April 27, 2007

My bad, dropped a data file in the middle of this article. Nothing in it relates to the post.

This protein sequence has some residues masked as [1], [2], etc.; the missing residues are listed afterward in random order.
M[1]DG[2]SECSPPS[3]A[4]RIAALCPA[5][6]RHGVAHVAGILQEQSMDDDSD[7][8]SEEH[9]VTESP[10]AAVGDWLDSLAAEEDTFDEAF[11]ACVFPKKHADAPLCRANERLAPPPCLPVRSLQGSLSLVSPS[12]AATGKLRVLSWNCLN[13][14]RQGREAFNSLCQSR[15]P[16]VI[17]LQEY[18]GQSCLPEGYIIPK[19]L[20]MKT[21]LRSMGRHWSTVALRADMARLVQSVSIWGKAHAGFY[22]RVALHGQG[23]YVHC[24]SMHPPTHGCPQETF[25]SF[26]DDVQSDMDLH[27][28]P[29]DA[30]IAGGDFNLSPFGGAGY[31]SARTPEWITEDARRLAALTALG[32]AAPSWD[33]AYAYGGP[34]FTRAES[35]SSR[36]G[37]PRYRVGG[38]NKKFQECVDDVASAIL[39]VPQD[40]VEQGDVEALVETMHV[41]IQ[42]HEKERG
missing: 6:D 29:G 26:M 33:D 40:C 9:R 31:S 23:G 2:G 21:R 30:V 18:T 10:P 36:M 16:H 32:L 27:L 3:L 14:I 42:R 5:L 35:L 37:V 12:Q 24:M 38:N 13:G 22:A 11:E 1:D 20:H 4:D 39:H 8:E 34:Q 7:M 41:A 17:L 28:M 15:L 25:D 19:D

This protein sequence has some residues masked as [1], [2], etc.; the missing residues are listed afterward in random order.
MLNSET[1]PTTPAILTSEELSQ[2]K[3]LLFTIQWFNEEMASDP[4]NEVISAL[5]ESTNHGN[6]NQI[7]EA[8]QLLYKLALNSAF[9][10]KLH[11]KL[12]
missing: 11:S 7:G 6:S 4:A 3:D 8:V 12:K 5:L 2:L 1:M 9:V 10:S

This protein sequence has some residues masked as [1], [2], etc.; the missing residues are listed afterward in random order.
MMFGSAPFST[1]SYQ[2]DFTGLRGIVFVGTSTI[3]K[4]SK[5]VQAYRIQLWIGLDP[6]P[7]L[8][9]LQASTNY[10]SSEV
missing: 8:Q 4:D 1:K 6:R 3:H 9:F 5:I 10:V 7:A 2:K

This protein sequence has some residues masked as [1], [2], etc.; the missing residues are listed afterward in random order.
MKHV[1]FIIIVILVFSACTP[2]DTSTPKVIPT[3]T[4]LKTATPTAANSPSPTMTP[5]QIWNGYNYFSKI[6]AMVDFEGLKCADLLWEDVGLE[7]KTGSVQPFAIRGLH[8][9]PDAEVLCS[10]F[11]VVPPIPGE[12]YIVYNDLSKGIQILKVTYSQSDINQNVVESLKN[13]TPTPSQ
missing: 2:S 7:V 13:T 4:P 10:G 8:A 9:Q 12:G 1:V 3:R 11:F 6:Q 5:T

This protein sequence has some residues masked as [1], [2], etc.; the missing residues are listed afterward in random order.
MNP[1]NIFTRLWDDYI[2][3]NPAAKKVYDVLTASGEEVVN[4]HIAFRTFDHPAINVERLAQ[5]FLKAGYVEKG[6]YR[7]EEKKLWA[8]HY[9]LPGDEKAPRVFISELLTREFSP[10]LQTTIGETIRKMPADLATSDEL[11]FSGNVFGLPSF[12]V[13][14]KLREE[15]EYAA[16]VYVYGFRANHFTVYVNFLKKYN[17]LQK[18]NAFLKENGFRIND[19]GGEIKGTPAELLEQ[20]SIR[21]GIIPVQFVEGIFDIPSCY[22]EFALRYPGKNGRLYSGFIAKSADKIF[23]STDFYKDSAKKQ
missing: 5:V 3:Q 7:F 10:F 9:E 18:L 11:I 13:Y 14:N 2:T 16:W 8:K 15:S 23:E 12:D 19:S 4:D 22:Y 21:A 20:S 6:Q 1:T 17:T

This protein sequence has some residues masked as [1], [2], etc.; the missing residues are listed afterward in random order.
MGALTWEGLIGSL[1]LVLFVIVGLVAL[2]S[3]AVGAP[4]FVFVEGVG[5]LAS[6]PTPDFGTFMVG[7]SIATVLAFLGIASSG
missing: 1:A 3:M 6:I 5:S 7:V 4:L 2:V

A new study by Karolyi, Stulz & Doidge, which Professor Stulz has hinted was coming for some time, documents that the Sarbanes-Oxley Act of 2002 does not adversely affect the appeal of United States stock markets to foreign company seeking to list shares. United States listings still offer substantial cross-listing premiums on stock prices (due, in theory, to superior regulation) and London listings do not. The decline in the number of listings in the United States after 2002 is due to the fewer number of companies that are eligible to be listed, not the Act they argue. There is some contrary evidence; the explosion of our Rule 144A market in foreign stocks (an exempted offering) and the success of the Toronto and London AIM small offering markets as compared to our own small offering markets. There is also an alternative theory: We have established a very high standard of reporting that only very large, well run companies can use as a "seal of approval." It makes sense for them to do so; smaller and medium companies with more average business practices no longer find is sensible to incur the high costs of using the "seal." At issue is whether we should apply a top "seal of approval" system to all our companies. Is the growth of small and medium companies too hindered by such a requirement?
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